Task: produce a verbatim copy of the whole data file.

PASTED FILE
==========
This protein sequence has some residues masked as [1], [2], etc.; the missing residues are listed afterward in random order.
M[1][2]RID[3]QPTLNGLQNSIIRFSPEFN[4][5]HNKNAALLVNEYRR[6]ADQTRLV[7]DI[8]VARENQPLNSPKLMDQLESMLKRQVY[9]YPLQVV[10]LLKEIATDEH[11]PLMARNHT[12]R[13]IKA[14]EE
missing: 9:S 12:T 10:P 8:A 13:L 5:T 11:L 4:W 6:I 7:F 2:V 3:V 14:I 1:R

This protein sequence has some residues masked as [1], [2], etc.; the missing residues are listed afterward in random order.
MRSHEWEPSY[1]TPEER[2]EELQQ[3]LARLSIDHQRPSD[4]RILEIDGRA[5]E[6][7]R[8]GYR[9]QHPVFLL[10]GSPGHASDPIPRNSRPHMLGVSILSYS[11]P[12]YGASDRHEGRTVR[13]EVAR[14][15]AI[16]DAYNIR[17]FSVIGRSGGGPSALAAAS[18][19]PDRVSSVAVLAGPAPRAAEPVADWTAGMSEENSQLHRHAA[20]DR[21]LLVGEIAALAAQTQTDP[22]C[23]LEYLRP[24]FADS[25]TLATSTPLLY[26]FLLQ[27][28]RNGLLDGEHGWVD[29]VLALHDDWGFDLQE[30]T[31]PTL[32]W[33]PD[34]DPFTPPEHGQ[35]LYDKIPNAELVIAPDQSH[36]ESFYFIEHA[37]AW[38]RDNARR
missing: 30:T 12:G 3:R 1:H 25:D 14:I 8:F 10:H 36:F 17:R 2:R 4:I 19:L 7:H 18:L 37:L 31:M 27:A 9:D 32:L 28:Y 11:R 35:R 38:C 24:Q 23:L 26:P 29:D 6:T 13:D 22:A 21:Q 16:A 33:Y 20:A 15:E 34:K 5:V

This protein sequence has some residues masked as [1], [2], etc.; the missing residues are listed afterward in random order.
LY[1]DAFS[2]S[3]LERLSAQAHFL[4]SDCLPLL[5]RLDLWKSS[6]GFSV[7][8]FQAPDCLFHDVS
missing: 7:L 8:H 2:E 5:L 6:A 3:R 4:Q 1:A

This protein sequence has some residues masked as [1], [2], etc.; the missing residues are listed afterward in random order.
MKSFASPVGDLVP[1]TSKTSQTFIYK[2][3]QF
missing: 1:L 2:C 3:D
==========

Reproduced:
This protein sequence has some residues masked as [1], [2], etc.; the missing residues are listed afterward in random order.
M[1][2]RID[3]QPTLNGLQNSIIRFSPEFN[4][5]HNKNAALLVNEYRR[6]ADQTRLV[7]DI[8]VARENQPLNSPKLMDQLESMLKRQVY[9]YPLQVV[10]LLKEIATDEH[11]PLMARNHT[12]R[13]IKA[14]EE
missing: 9:S 12:T 10:P 8:A 13:L 5:T 11:L 4:W 6:I 7:F 2:V 3:V 14:I 1:R

This protein sequence has some residues masked as [1], [2], etc.; the missing residues are listed afterward in random order.
MRSHEWEPSY[1]TPEER[2]EELQQ[3]LARLSIDHQRPSD[4]RILEIDGRA[5]E[6][7]R[8]GYR[9]QHPVFLL[10]GSPGHASDPIPRNSRPHMLGVSILSYS[11]P[12]YGASDRHEGRTVR[13]EVAR[14][15]AI[16]DAYNIR[17]FSVIGRSGGGPSALAAAS[18][19]PDRVSSVAVLAGPAPRAAEPVADWTAGMSEENSQLHRHAA[20]DR[21]LLVGEIAALAAQTQTDP[22]C[23]LEYLRP[24]FADS[25]TLATSTPLLY[26]FLLQ[27][28]RNGLLDGEHGWVD[29]VLALHDDWGFDLQE[30]T[31]PTL[32]W[33]PD[34]DPFTPPEHGQ[35]LYDKIPNAELVIAPDQSH[36]ESFYFIEHA[37]AW[38]RDNARR
missing: 30:T 12:G 3:R 1:H 25:D 14:I 8:F 10:H 36:F 17:R 2:R 4:I 19:L 7:H 18:L 37:L 31:M 27:A 9:D 32:L 28:Y 11:R 35:R 38:C 24:Q 23:L 26:P 29:D 6:T 13:D 22:A 21:Q 16:A 33:Y 20:A 15:E 34:K 5:V

This protein sequence has some residues masked as [1], [2], etc.; the missing residues are listed afterward in random order.
LY[1]DAFS[2]S[3]LERLSAQAHFL[4]SDCLPLL[5]RLDLWKSS[6]GFSV[7][8]FQAPDCLFHDVS
missing: 7:L 8:H 2:E 5:L 6:A 3:R 4:Q 1:A

This protein sequence has some residues masked as [1], [2], etc.; the missing residues are listed afterward in random order.
MKSFASPVGDLVP[1]TSKTSQTFIYK[2][3]QF
missing: 1:L 2:C 3:D